CASC Lumen Magazine_Spr 2021

What isAccomplished in theQuiet

honors the mystery of beauty in both the material and spiritual world (Page 4). The St. Joseph Business Guild, established by a four-time St. Thomas parent, is a growing network of Catholic small business owners, professionals and tradespeople that come together for material and spiritual solidarity (Page 8). And graduate alumna Lyssa Newlove ’15, ’17 CSMA , reminds us of the profound reality of a meal shared (Page 18). In a very noisy world, these are indeed quiet things. Yet, to quote Guardini again, “the silent forces are the strong forces.” We are so very proud of the quiet work of our friends and alumni because we know that their work, in the light of the Incarnation, is enduring to eternity. Many of you have asked for more opportunities to continue to explore thought and culture with us after you leave St. Thomas. This is why we are delighted to announce a new podcast from the LOGOS Journal, the “Deep Down Things” podcast, which you can learn more about on Page 20 and listen to at either or on podcasting platforms like Spotify and SoundCloud.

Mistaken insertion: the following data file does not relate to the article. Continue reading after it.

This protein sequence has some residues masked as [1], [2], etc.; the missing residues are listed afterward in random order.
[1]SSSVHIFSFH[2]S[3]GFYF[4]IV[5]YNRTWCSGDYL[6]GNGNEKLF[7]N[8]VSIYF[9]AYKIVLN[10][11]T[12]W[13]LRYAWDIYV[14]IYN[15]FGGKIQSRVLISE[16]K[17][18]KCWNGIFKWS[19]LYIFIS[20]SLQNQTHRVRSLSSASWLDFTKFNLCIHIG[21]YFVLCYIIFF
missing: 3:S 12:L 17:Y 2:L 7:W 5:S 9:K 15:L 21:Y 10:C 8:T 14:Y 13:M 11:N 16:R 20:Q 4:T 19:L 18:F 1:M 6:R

“The greatest things are accomplished in silence – not in the clamor and display of superficial eventfulness, but in the deep clarity of inner vision.” Many of you will no doubt recognize these words of Romano Guardini. Our time has its own versions of the clamor and display of superficial eventfulness. In Catholic Studies, we strive rather to see the truly great things that are accomplished in silence. In this year dedicated to St. Joseph, many of our friends and alumni are consecrating themselves anew to the man St. John Paul II called the “Guardian of the Mystery.” Father Bryce Evans , Catholic studies adjunct professor and Leadership Interns program coordinator, explains that extending the practice of consecration to St. Joseph, a relatively hidden and silent figure of the Gospels, “finds its warrant in the indispensable role of Joseph in the economy of the Incarnation, and thus in the economies of salvation” (Page 13). Dan Purkapile ’12 graduated from St. Thomas with degrees in philosophy and Catholic studies. Today, he owns a woodworking business through which he



St. Thomas Lumen Spring 2021 Page 3

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